Ti­mol’s brother takes the stand

Afro Voice (KwaZulu Natal) - - News - LIL­LIAN SELAPISA lil­lians@the­newage.co.za

AS THE in­quest into po­lit­i­cal ac­tivist Ahmed Ti­mol’s death en­tered its fourth day, Ti­mol’s brother, Mo­ham­mad, took the wit­ness stand yes­ter­day to de­scribe how he found out about his brother’s death and that he was not al­lowed to at­tend his burial.

Mo­ham­mad said his brother was some­one who loved life and would have had no in­cli­na­tion to end his own life.

He added that he was in a healthy frame of mind and would not have com­mit­ted sui­cide.

Dur­ing the first in­quest, the judge used a document pur­ported to have been writ­ten by the com­mu­nist party say­ing in the event of an ar­rest, mem­bers should rather com­mit sui­cide than sell out their com­rades.

How­ever, Mo­ham­mad said at no point in his train­ing abroad was he ever told this.

Dur­ing his tes­ti­mony, Mo­ham­mad de­tailed how he was tor­tured for days dur­ing his de­ten­tion in Dur­ban, un­til a day be­fore he was told about his brother’s death.

Af­ter he was told about the death, he was then left alone and never both­ered again.

Prof Kan­ti­lal Naik, who also tes­ti­fied yes­ter­day, said he was de­tained in Oc­to­ber 1971, tor­tured and re­leased months later with­out be­ing for­mally charged.

Dur­ing his de­ten­tion, he said, he was sub­jected to se­vere phys­i­cal abuse that his hands lost their func­tion­al­ity.

He could not even per­form the most ba­sic of func­tions with them.

He was de­tained at the of­fices of the in­fa­mous 10th floor of John Vorster Square, now called the Jo­han­nes­burg Cen­tral po­lice sta­tion.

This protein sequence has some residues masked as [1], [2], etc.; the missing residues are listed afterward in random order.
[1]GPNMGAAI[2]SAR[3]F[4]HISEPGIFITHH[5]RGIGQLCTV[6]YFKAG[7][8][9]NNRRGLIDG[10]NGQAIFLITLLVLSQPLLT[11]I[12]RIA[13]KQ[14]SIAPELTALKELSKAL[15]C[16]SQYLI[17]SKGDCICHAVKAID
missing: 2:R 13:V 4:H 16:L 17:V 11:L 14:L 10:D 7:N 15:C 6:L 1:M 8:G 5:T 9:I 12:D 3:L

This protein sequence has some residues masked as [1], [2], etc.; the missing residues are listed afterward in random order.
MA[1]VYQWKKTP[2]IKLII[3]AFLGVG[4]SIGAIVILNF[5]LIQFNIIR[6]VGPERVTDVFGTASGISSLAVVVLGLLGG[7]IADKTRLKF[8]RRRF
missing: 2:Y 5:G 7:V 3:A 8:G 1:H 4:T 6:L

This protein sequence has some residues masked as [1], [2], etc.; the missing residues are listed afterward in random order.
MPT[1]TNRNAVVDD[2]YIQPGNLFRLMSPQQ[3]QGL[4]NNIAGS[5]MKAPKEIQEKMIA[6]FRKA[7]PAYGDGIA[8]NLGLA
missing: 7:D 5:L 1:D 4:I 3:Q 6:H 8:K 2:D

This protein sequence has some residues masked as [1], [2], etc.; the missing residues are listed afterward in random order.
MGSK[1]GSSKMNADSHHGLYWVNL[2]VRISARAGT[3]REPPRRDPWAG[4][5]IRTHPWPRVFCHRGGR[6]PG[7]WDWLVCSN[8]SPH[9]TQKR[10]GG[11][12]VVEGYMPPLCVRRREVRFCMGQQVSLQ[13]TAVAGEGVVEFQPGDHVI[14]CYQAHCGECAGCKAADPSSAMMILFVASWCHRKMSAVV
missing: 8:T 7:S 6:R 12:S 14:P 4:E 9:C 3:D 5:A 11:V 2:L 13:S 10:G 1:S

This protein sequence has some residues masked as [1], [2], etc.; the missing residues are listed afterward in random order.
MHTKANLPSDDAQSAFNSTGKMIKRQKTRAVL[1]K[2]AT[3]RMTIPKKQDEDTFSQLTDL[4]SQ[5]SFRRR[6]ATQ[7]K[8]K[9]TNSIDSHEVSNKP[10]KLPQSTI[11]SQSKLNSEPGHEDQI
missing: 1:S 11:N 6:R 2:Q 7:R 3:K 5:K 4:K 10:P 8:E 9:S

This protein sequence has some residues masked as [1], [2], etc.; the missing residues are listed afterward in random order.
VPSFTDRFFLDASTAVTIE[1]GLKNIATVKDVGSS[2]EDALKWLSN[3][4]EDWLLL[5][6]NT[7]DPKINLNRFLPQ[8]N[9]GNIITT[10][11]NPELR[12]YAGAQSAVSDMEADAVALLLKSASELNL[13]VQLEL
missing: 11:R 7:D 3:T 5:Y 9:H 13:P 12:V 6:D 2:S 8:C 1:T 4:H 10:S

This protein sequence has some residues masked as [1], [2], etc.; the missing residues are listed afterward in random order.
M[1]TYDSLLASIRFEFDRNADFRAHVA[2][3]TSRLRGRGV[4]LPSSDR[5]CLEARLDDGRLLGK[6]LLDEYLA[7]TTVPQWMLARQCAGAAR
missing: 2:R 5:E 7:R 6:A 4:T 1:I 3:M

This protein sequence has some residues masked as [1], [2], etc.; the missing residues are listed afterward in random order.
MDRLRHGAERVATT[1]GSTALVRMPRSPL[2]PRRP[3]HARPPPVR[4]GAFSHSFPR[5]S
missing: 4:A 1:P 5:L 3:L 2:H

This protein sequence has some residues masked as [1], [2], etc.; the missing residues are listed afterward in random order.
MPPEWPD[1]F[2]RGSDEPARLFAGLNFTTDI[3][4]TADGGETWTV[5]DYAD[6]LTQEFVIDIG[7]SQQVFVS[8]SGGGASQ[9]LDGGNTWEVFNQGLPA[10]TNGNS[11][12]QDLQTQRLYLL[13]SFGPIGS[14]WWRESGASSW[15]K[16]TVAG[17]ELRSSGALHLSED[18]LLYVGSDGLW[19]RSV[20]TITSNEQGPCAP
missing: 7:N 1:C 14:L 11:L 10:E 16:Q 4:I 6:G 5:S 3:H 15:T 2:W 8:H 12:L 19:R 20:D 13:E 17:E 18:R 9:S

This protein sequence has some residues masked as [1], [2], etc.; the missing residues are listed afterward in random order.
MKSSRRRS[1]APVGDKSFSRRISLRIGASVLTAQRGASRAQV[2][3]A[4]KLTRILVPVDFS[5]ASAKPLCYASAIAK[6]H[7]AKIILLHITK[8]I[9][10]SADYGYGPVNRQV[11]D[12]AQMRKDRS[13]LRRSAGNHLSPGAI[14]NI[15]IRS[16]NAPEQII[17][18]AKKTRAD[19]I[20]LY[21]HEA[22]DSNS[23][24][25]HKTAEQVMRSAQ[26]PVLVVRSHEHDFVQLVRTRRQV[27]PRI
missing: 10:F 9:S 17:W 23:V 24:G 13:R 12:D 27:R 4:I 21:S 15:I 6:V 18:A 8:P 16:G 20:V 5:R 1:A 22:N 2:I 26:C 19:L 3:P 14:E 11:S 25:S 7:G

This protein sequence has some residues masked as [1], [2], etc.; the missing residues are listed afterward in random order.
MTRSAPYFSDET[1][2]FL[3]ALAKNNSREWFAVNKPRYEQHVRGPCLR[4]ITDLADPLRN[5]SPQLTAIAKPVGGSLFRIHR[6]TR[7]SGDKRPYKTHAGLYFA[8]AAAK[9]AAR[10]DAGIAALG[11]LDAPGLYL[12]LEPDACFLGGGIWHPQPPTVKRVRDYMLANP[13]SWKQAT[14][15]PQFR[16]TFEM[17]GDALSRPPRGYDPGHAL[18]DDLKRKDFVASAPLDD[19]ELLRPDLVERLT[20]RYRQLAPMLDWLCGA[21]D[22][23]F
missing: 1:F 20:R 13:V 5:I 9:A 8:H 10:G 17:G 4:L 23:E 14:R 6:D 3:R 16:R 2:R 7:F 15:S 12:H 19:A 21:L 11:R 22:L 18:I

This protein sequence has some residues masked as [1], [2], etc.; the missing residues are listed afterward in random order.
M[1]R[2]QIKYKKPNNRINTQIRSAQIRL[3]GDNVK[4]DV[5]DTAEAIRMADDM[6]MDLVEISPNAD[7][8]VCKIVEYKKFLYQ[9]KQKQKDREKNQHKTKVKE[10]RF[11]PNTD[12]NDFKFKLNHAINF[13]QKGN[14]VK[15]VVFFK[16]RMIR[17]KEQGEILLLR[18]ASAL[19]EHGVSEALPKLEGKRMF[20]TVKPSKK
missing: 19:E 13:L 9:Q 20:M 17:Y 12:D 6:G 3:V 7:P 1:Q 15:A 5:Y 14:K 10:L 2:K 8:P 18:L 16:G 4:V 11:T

“My hands be­came im­mo­bilised, and very much so the right hand,” Naik said. Naik said the pe­riod fol­low­ing his re­lease was not an easy one as many peo­ple in his com­mu­nity be­lieved he had sold Ti­mol out to the se­cu­rity po­lice.

“It was not an easy pe­riod. All the peo­ple within the com­mu­nity felt that I was the guy that was ac­tu­ally re­spon­si­ble for Ti­mol’s death, which is not true.

“I did not say any­thing re­gard­ing this to other peo­ple, and so that be­came a not pleas­ant time for me,” he said.

“But the truth even­tu­ally came for­ward and peo­ple knew that I was not re­spon­si­ble for Ti­mol’s death.”

He said Ti­mol was a good friend of his and they worked to­gether at the Rood­e­poort In­dian High School.

Naik added that it was still dif­fi­cult for him to make pub­lic state­ments about the mat­ter to show that he had not put Ti­mol in a com­pro­mis­ing po­si­tion.

Thank­ing the judge for the op­por­tu­nity to tell his story, Naik said it had not been easy liv­ing un­der a cloud of sus­pi­cion of be­ing a po­lice spy.

“One went through a nasty time. I am thank­ing to you for lis­ten­ing to my story,” he said.

The in­quest en­ters its fifth and last day for this month to­day. The next round of hear­ings will be held in July.

Ti­mol died in 1971 while in po­lice cus­tody. An in­quest was held in 1972 and the mag­is­trate ruled his death as sui­cide and that no one could be held re­spon­si­ble.

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